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Firsthand America: A History of the United States, Volume 1, 8th Edition

Firsthand America: A History of the United States, Volume 1, 8th Edition

David Burner, Virginia Bernhard, Stanley I. Kutler

ISBN: 978-1-933-38502-0

Jul 2005, Wiley-Blackwell

616 pages

Select type: Paperback

$69.95

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Description

All comprehensive United States survey textbooks, including this one, give full coverage to standard political, economic, diplomatic, and legal events. But these elements of history are largely the story of elites. This textbook also provides social history captured in the recognizable lives of ordinary people. Presidents, congressmen, and corporate executives are quoted throughout the book. So are soldiers, slaves, indentured servants, cowboys, working girls and women, and civil rights activists. Firsthand America, using more than 2,000 quotations, therefore gives due place both to the traditional leaders and to the myriad Americans never named in formal historians.

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1. Europe, Africa, and the Americas.

2. North America.

3. The Developing Colonies.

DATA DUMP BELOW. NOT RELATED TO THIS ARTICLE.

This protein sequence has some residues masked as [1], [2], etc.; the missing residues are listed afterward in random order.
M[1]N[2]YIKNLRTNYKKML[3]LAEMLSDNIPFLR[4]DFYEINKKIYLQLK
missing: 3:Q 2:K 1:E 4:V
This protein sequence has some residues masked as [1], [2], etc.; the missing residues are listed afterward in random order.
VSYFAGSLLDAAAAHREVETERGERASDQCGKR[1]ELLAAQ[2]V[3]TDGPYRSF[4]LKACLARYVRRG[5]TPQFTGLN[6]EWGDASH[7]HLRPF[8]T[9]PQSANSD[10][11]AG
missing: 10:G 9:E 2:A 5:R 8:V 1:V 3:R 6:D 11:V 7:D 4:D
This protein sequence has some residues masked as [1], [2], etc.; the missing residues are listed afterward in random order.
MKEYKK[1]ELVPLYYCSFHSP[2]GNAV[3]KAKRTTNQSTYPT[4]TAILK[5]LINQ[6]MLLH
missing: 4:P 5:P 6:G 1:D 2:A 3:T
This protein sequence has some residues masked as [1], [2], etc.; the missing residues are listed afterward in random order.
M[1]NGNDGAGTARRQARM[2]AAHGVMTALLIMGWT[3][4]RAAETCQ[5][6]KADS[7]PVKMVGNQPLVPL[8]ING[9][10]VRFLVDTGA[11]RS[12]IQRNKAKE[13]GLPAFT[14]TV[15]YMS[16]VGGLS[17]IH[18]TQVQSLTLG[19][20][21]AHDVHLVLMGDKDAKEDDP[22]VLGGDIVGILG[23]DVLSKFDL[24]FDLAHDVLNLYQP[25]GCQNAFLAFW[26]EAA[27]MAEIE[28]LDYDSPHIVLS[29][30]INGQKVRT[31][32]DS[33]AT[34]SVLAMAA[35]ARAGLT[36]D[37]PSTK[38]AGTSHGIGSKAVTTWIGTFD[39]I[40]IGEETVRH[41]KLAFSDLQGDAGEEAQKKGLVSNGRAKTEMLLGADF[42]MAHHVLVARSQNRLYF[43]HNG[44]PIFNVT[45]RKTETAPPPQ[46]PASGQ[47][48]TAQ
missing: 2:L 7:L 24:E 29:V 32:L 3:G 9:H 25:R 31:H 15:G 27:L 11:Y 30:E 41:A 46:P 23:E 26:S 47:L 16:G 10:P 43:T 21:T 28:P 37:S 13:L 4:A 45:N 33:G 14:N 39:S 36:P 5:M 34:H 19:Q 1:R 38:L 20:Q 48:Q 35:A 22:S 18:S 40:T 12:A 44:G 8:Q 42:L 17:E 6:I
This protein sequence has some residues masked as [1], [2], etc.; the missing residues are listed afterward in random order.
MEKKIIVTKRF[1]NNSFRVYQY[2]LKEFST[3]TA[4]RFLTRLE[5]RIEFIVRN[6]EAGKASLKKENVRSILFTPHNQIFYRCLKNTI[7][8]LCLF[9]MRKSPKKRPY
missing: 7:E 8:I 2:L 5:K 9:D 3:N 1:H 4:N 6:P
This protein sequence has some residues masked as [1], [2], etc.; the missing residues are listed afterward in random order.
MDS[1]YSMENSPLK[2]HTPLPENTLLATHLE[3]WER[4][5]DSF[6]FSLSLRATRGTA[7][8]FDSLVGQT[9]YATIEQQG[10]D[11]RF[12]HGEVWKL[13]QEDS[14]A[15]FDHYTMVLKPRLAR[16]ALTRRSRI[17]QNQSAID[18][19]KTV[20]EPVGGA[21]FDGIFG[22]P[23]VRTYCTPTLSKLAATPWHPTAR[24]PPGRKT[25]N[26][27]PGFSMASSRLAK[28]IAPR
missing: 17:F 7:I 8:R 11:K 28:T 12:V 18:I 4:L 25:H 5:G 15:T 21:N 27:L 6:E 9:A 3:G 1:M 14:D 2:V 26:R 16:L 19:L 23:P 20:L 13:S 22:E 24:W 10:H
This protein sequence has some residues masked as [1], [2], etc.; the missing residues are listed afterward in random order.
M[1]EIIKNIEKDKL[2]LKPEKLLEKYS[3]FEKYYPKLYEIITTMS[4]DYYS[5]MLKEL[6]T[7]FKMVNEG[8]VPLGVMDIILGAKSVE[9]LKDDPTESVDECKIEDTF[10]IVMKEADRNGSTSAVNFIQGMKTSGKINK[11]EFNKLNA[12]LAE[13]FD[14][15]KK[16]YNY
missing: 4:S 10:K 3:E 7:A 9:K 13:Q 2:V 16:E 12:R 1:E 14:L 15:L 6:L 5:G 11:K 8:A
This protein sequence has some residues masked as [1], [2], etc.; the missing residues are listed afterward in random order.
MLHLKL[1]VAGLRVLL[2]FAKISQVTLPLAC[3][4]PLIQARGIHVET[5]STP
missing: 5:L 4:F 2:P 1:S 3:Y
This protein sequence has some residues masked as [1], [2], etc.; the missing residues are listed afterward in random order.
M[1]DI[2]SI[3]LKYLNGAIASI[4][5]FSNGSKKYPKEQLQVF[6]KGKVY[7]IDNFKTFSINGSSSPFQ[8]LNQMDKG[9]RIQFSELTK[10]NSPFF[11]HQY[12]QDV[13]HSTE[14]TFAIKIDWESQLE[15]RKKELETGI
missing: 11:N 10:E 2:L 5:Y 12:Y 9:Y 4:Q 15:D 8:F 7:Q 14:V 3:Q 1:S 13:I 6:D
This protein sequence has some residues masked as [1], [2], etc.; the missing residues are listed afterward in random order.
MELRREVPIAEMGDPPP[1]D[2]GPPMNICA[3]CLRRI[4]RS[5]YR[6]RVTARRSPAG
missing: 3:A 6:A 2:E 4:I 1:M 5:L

4. An Independent Spirit 1763-1776.

5. Revolution and Independence 1776-1787.

6. We the People 1787-1800.

7. Independence Confirmed 11800-1816.

8. Sinews of Nationhood.

9. Sectionalism and Part 1816-1828.

10. The Jacksonian Era 1828-1840.

11. An Age of Reform.

12.Westward Expansion: The 1840s.

13. Impending Crisis: The 1850s.

14. A Great Civil War 1861-1865.

15. “Been in the Strom So Long”: Emancipation and Reconstruction.

Appendixes.

Index.


  • New materials on Moctezuma, Cortes, their defenders and detractors; also continuing coverage of the Iraq war in close response to the latest news reports.

  • Fresh section openings on Bartoleme de las casas, colonial architecture times, the Cane Ridge Revival, the war with the Barbary States, free people of color, the eugenics movement, Pentecostalism, Amos ‘n Andy, 9/11, and the latest events in the Middle East.

  • Four-color maps at the front and back of the volume

  • Conclusion of each chapter contains a dialogue between two notable American historians